Finally, there?s the matter of battery life?the Aspire S7’s battery life was probably the worst thing about it, and since it and the W700 are so close on the inside we didn?t expect much from its battery either. To our surprise, the W700 lasted just shy of six hours in general use with the screen brightness cranked?the same conditions killed the S7’s battery in just three and a half hours. You?re likely to get even better battery life if you leave the screen?s automatic brightness sensor on or turn the brightness down?even if you don?t get quite to iPad or Nexus 10 levels, you should be able to squeeze a whole work day out of this battery if you?re careful.

It should also be noted that this real-world number is much better than the anemic 4.5 hours Microsoft promises with the Surface Pro. An Ivy Bridge tablet obviously doesn?t need to have abysmal battery life, so it?s a bit puzzling why the Surface Pro?s is allegedly so bad.

The Iconia W700 (and, by extension, any tablet based on Ivy Bridge chips) is in a rough spot: its performance is the best thing about it, but the performance is tied directly to its size and weight, which in turn are probably the most bothersome things about the tablet. Stuffing an Ultrabook?s performance into a tablet also makes a little less sense when the tablet?s dock doesn?t actually equip it to serve as an Ultrabook.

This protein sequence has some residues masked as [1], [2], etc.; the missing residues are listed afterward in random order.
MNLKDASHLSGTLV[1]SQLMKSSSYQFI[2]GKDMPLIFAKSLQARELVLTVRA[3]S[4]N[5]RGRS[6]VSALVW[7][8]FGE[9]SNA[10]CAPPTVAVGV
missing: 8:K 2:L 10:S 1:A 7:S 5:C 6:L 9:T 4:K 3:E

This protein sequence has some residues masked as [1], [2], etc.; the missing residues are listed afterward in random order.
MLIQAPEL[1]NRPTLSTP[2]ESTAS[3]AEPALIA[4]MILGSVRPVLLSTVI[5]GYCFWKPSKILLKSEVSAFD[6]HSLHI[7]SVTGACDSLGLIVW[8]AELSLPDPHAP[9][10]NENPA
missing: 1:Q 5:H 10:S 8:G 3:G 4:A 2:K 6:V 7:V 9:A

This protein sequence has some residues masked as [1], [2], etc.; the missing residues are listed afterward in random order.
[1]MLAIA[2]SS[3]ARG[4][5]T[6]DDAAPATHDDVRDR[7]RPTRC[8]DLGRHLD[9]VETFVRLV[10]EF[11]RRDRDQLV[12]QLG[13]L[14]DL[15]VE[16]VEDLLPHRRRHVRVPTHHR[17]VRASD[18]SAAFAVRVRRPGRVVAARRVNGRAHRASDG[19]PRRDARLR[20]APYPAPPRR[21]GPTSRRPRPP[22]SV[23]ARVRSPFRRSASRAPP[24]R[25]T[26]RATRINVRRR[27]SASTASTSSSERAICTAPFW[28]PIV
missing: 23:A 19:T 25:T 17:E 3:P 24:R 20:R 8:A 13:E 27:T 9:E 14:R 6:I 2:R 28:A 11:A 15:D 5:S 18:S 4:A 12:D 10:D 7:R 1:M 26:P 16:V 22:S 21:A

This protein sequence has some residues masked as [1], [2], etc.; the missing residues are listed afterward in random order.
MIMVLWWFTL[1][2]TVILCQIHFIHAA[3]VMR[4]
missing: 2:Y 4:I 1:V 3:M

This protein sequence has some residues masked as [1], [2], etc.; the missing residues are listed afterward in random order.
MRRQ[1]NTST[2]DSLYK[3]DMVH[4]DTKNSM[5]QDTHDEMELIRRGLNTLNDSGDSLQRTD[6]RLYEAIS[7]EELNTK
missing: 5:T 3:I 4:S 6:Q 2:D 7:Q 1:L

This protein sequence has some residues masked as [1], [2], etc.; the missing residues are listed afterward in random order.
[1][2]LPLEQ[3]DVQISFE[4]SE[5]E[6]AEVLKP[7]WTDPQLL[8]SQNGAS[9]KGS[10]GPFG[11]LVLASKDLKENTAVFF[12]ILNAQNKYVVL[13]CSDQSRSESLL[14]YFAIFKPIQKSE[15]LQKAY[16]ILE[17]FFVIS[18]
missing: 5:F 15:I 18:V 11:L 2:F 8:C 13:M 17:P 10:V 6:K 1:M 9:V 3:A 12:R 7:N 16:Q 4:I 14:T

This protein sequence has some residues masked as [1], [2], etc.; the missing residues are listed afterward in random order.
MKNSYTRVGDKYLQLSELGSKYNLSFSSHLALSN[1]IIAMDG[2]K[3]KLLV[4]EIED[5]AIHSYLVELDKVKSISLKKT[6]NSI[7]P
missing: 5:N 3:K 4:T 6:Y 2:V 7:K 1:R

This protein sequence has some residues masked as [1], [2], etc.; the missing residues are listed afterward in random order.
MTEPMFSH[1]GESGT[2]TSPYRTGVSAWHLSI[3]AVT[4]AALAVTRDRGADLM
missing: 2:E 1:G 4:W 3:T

Even if you can overlook these flaws, it?s a bit difficult to recommend the W700 right at this moment?Intel?s CES press briefing gave us a glimpse at another Acer tablet that uses the new Y-series Ivy Bridge processors we?ve spent so much time talking about lately, and tablets based around those more power-efficient CPUs should be able to shrink in thickness and weight (and get better battery life) than tablets based on the U-series chips. That tablet is also pictured in a case with an integrated keyboard, which might make for a more laptop-like experience than the W700’s case offers.

Even with Y-series CPUs, Ivy Bridge Windows 8 tablets aren?t going to fill the same niche as an iPad or Nexus 10; they?re still larger and heavier, they still use (relatively) noisy fans, and while the Windows Store?s app situation continues to improve, it?s still not as entrenched as iOS or Android. Their biggest benefit is that they can also be used as full-on mouse-and-keyboard laptops when traveling, something that isn?t true of the W700 and its odd dock.

As a demonstration that tablets can use Ultrabook-class processors and still get by as tablets, the W700 is a fine device. As something you should run right out and buy right now, it falls short?upcoming Ivy Bridge and Haswell look to address most of its faults, and based on what we?ve seen of Haswell so far they?ll be as thin as these Ultrabooks-turned-tablets can get before Broadwell chips start coming out in 2014. Hold off on this one, but rest assured that these kinds of tablets don?t have to sacrifice battery life for performance.

Source : Ars Technica